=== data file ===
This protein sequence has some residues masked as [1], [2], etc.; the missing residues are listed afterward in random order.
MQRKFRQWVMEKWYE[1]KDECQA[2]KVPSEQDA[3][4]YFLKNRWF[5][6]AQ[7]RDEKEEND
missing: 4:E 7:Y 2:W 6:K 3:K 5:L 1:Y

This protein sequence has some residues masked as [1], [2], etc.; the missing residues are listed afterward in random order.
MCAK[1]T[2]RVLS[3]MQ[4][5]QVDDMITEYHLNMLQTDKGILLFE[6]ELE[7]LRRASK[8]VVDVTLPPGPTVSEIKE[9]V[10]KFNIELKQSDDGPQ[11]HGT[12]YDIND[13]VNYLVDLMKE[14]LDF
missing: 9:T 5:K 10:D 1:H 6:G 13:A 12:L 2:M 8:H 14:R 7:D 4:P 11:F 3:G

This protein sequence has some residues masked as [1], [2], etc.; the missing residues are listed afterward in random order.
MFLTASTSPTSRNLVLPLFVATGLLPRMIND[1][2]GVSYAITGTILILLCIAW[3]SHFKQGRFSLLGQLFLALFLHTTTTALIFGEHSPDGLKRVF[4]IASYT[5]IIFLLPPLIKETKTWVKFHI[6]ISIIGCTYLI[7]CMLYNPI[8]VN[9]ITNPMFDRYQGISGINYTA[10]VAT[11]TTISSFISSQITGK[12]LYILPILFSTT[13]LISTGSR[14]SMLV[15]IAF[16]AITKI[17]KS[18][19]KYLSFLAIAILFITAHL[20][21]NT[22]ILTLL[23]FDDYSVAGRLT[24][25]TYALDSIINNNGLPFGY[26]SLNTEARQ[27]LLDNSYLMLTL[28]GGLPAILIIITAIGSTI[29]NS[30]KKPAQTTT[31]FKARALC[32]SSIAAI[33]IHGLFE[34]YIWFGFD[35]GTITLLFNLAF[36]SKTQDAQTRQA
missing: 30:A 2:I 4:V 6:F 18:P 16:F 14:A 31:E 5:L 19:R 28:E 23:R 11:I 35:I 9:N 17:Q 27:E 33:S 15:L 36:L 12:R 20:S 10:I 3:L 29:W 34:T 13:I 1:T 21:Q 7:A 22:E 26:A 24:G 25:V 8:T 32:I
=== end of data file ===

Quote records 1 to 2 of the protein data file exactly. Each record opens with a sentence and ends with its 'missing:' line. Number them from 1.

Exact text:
This protein sequence has some residues masked as [1], [2], etc.; the missing residues are listed afterward in random order.
MQRKFRQWVMEKWYE[1]KDECQA[2]KVPSEQDA[3][4]YFLKNRWF[5][6]AQ[7]RDEKEEND
missing: 4:E 7:Y 2:W 6:K 3:K 5:L 1:Y

This protein sequence has some residues masked as [1], [2], etc.; the missing residues are listed afterward in random order.
MCAK[1]T[2]RVLS[3]MQ[4][5]QVDDMITEYHLNMLQTDKGILLFE[6]ELE[7]LRRASK[8]VVDVTLPPGPTVSEIKE[9]V[10]KFNIELKQSDDGPQ[11]HGT[12]YDIND[13]VNYLVDLMKE[14]LDF
missing: 9:T 5:K 10:D 1:H 6:G 13:A 12:L 2:M 8:H 14:R 7:D 4:P 11:F 3:G